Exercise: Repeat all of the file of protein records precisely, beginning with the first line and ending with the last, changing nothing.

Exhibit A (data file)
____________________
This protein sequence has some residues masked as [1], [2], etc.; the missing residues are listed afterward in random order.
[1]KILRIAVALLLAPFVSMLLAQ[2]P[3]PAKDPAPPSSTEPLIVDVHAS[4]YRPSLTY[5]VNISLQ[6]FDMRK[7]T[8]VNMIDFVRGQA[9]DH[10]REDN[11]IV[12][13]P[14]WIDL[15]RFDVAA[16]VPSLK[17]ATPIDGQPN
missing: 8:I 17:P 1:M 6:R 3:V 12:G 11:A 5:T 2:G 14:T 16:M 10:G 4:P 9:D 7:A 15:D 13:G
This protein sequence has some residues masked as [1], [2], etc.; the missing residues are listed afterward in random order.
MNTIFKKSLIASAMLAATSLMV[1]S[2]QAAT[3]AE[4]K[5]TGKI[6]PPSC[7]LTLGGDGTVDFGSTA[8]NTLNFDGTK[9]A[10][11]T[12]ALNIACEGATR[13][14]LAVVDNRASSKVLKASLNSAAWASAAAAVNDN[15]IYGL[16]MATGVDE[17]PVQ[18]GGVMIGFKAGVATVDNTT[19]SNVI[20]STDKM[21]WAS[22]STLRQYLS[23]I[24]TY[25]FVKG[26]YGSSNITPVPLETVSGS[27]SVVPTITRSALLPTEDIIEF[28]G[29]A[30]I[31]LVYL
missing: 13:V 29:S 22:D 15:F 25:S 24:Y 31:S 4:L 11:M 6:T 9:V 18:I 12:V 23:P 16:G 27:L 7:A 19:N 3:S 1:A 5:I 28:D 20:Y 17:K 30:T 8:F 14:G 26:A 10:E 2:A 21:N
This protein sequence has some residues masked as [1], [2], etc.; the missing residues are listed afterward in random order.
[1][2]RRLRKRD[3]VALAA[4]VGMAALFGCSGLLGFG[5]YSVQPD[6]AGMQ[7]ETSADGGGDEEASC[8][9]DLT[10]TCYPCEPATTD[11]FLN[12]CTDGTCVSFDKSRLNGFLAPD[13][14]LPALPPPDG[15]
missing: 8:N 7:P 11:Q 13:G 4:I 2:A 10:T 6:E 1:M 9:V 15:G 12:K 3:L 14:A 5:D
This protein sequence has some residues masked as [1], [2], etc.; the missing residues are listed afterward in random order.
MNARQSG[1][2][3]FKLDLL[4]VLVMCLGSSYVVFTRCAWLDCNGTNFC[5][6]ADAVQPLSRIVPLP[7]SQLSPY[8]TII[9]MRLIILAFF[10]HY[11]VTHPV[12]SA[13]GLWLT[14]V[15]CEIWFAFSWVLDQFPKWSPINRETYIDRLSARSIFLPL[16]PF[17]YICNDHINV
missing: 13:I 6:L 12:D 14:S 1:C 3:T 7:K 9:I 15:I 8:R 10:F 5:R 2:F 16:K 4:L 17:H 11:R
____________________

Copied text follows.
This protein sequence has some residues masked as [1], [2], etc.; the missing residues are listed afterward in random order.
[1]KILRIAVALLLAPFVSMLLAQ[2]P[3]PAKDPAPPSSTEPLIVDVHAS[4]YRPSLTY[5]VNISLQ[6]FDMRK[7]T[8]VNMIDFVRGQA[9]DH[10]REDN[11]IV[12][13]P[14]WIDL[15]RFDVAA[16]VPSLK[17]ATPIDGQPN
missing: 8:I 17:P 1:M 6:R 3:V 12:G 11:A 5:T 2:G 14:T 16:M 10:G 4:P 9:D 7:A 15:D 13:G
This protein sequence has some residues masked as [1], [2], etc.; the missing residues are listed afterward in random order.
MNTIFKKSLIASAMLAATSLMV[1]S[2]QAAT[3]AE[4]K[5]TGKI[6]PPSC[7]LTLGGDGTVDFGSTA[8]NTLNFDGTK[9]A[10][11]T[12]ALNIACEGATR[13][14]LAVVDNRASSKVLKASLNSAAWASAAAAVNDN[15]IYGL[16]MATGVDE[17]PVQ[18]GGVMIGFKAGVATVDNTT[19]SNVI[20]STDKM[21]WAS[22]STLRQYLS[23]I[24]TY[25]FVKG[26]YGSSNITPVPLETVSGS[27]SVVPTITRSALLPTEDIIEF[28]G[29]A[30]I[31]LVYL
missing: 13:V 29:S 22:D 15:F 25:S 24:Y 31:S 4:L 11:M 6:T 9:V 18:I 12:V 23:P 16:G 27:L 7:A 19:N 3:S 1:A 5:I 28:D 20:Y 17:K 30:T 8:F 14:G 26:A 10:E 2:A 21:N
This protein sequence has some residues masked as [1], [2], etc.; the missing residues are listed afterward in random order.
[1][2]RRLRKRD[3]VALAA[4]VGMAALFGCSGLLGFG[5]YSVQPD[6]AGMQ[7]ETSADGGGDEEASC[8][9]DLT[10]TCYPCEPATTD[11]FLN[12]CTDGTCVSFDKSRLNGFLAPD[13][14]LPALPPPDG[15]
missing: 8:N 7:P 11:Q 13:G 4:I 2:A 10:T 6:E 1:M 9:V 15:G 12:K 3:L 14:A 5:D
This protein sequence has some residues masked as [1], [2], etc.; the missing residues are listed afterward in random order.
MNARQSG[1][2][3]FKLDLL[4]VLVMCLGSSYVVFTRCAWLDCNGTNFC[5][6]ADAVQPLSRIVPLP[7]SQLSPY[8]TII[9]MRLIILAFF[10]HY[11]VTHPV[12]SA[13]GLWLT[14]V[15]CEIWFAFSWVLDQFPKWSPINRETYIDRLSARSIFLPL[16]PF[17]YICNDHINV
missing: 13:I 6:L 12:D 14:S 1:C 3:T 7:K 9:I 15:I 8:R 10:F 5:R 2:F 16:K 4:L 17:H 11:R